Matthew Eason is the exception.
His union's spacious office on Park Place overlooks the financial district of Lower Manhattan. Eason has purposely placed his desk in a windowless, matchbox-size room away from the broad windows at the front of the office. "It's much safer this way," he says, smiling.
Eason is under federal protection for his role in a bribery setup that led to the conspiracy and bribery convictions last year of Athony DiLapi, a Teamster's organizer. Eason was attempting to organize Interstate Dress Carriers (IDC), the largest garment carrier in the Northern US. Eason had issued a complaint that Dilapi and others had threatened him and then offered him bribes.According to Eason, the Teamsters were attempting to "make a deal" with Local 102 of the ILGWU that would have given the two unions complete control over the trucking industry. Local 102 was the only union representing garment industry truckers in New York for over 30 years.
Eason's unionizing efforts have won him few friends.
In 1978 Eason attempted, unsuccessfully, to organize the employees of Consolidated Carriers, cited in the Pannsylvania Crime commission report as owned by Thomas and Joseph T. Gambino, sons of the late Mafia boss, Carlo Gambino. While on the picket line in front of consolidated's West 35th Street office during a strike, Eason was beaten up and struck with a lead pipe.
Eason has been president of Local 20408 since 1971 and knows the trucking industry well.
"The great majority of the trucks are still controlled by the mob," he says. "Prior to our successful organization of the employees of IDC, they controlled all of the trucks in the garment center; if you controlled the trucks you controlled the garment industry."
To operate in the city, Eason explained, the trucking company had to join the truckers' association which was controlled by the "powers that be" -- the mob.
He says that the situation has improved since Local 102's exclusive control of the trucking company employees was broken.
"Now a businessperson can open a trucking company in the garment center," Eason says, "and the employees can choose to join the Local 20408 instead of Local 102. And I doubt very much that the mob would move in. They would have to use outright terror and violence, instead of a conspiracy-type approach where the marchandise won't move."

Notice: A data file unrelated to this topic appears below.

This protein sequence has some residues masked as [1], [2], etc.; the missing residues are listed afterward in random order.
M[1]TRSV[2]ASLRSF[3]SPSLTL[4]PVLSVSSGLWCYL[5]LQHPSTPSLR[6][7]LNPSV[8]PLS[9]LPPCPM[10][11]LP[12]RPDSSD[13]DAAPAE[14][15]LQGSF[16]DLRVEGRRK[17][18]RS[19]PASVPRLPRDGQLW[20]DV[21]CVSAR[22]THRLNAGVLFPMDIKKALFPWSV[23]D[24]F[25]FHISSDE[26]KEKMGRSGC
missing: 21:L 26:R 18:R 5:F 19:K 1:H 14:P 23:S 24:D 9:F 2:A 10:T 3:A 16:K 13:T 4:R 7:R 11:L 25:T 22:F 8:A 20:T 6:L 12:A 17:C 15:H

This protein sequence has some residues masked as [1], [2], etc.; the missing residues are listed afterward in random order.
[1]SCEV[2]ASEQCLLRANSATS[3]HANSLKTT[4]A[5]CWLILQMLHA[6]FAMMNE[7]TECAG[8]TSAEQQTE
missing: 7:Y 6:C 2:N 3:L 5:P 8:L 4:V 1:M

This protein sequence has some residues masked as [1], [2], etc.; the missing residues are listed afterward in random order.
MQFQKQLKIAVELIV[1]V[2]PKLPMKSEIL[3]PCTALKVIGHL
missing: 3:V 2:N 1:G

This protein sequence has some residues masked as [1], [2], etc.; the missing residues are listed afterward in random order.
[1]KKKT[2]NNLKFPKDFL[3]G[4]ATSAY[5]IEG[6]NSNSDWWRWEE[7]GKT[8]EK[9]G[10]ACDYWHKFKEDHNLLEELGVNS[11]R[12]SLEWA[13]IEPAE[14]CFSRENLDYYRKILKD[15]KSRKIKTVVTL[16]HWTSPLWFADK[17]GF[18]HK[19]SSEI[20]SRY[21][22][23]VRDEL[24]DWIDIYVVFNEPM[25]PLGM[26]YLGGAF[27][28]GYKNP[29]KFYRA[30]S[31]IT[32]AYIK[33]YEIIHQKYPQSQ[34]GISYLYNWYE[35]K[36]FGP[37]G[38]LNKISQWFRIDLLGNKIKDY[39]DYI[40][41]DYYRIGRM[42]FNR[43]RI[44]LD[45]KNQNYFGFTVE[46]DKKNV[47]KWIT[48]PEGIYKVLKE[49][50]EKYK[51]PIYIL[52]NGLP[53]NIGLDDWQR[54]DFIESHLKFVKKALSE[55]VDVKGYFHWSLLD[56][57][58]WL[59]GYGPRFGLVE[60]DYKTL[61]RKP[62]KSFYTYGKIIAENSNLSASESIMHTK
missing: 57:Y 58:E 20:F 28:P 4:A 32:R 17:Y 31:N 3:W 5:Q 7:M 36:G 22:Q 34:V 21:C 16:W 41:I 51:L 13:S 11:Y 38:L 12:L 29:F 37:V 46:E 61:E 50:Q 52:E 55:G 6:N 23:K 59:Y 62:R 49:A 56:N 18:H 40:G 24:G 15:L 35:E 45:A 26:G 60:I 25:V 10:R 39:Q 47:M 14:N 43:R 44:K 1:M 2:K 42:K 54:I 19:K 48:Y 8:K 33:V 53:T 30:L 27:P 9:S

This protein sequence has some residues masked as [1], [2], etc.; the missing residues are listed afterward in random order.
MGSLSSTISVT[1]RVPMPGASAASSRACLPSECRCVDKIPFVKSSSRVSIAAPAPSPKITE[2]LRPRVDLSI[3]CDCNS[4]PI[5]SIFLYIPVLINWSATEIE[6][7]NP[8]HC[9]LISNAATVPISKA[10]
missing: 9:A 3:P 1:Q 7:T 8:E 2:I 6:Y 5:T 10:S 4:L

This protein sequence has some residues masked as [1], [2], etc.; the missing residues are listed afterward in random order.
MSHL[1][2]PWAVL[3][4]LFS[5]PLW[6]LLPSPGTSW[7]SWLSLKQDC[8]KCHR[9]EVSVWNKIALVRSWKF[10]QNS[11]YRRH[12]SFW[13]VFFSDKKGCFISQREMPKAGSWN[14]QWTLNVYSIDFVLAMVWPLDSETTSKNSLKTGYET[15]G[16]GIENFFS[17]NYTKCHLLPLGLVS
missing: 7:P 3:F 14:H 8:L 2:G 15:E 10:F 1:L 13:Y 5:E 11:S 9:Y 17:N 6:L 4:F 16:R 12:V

Local 102 district manager Sidney Gerstein and the union's lawyer, Allen Breslow, refuse to discuss any allegations concerning Local 102 because of pending litigation involving Consolidated Carriers.
Local 102 is chartered by the ILGWU along with approximately 200 other locals. The only formal contact between the various locals is on the general executive board. Some district managers are on the board.Local 102 is not represented. Mr. Siems and other ILGWU officials claim to know little about the day-to-day operation of Local 102. Mr. Siems says he doesn't know how many drivers Local 102 represents or how much the drivers make. "I really know very little about that section of the industry," Siems said. When pressed about Local 102's involvement in organized crime activities, another ILGWU official stared intently at this reporter and said, "I don't deal with them or them kind of guys."
Trucking companies will say even less.The manager at Consolidated's West 35th Street docks would not reveal his surname and said that it was company policy not to talk to reporters. Efforts to reach officials of other companies cited in Leichter's report failed.
The trucking companies are an integral part of the garment industry.They hold the entire network together. From the sticky webs of connections, no one can, or even seems inclined to, break loose. "The whole thing is symbiotic," states Mr. McDade. "It's a situation in which everyone who is willing to sacrifice his rights for a job, to the manufacturer and trucker who reap extraordinary profits , nobody has a compelling reason to complain. Therefore, the system persists.